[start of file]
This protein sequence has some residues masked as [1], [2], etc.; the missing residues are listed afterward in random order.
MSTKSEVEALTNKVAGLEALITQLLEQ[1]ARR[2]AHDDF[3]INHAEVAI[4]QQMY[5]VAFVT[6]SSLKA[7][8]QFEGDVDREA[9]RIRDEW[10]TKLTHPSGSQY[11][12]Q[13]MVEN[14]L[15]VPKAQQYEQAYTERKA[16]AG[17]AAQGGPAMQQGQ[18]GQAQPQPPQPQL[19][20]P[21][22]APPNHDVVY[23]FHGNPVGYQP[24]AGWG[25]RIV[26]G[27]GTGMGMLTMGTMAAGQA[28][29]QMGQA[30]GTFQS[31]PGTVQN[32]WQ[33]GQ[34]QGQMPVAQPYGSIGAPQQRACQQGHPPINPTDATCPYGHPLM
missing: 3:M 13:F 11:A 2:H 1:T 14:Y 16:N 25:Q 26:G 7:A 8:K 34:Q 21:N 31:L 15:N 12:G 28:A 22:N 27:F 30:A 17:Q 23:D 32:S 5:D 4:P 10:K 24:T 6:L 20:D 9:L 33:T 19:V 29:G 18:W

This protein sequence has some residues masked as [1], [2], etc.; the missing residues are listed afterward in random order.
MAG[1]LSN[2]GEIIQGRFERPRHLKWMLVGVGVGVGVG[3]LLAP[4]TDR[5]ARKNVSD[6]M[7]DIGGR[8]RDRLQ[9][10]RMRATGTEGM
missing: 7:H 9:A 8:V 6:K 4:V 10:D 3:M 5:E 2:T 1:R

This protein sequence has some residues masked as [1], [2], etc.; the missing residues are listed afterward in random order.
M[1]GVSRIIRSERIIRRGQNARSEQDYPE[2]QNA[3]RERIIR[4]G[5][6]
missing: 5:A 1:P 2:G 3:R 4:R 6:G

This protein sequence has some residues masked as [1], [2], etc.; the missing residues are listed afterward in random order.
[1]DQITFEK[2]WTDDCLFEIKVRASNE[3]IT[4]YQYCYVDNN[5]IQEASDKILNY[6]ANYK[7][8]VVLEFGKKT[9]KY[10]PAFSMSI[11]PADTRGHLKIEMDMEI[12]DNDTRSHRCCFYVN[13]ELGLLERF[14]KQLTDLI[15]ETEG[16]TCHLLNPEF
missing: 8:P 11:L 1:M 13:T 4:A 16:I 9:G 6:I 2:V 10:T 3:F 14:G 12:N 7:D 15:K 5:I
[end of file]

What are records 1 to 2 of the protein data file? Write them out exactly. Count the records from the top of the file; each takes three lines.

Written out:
This protein sequence has some residues masked as [1], [2], etc.; the missing residues are listed afterward in random order.
MSTKSEVEALTNKVAGLEALITQLLEQ[1]ARR[2]AHDDF[3]INHAEVAI[4]QQMY[5]VAFVT[6]SSLKA[7][8]QFEGDVDREA[9]RIRDEW[10]TKLTHPSGSQY[11][12]Q[13]MVEN[14]L[15]VPKAQQYEQAYTERKA[16]AG[17]AAQGGPAMQQGQ[18]GQAQPQPPQPQL[19][20]P[21][22]APPNHDVVY[23]FHGNPVGYQP[24]AGWG[25]RIV[26]G[27]GTGMGMLTMGTMAAGQA[28][29]QMGQA[30]GTFQS[31]PGTVQN[32]WQ[33]GQ[34]QGQMPVAQPYGSIGAPQQRACQQGHPPINPTDATCPYGHPLM
missing: 3:M 13:F 11:A 2:H 1:T 14:Y 16:N 25:Q 26:G 7:A 8:K 34:Q 21:N 31:L 15:N 12:G 28:A 22:N 27:F 30:A 17:Q 23:D 32:S 5:D 4:P 10:K 24:T 6:L 20:D 9:L 33:T 19:V 29:G 18:W

This protein sequence has some residues masked as [1], [2], etc.; the missing residues are listed afterward in random order.
MAG[1]LSN[2]GEIIQGRFERPRHLKWMLVGVGVGVGVG[3]LLAP[4]TDR[5]ARKNVSD[6]M[7]DIGGR[8]RDRLQ[9][10]RMRATGTEGM
missing: 7:H 9:A 8:V 6:K 4:V 10:D 3:M 5:E 2:T 1:R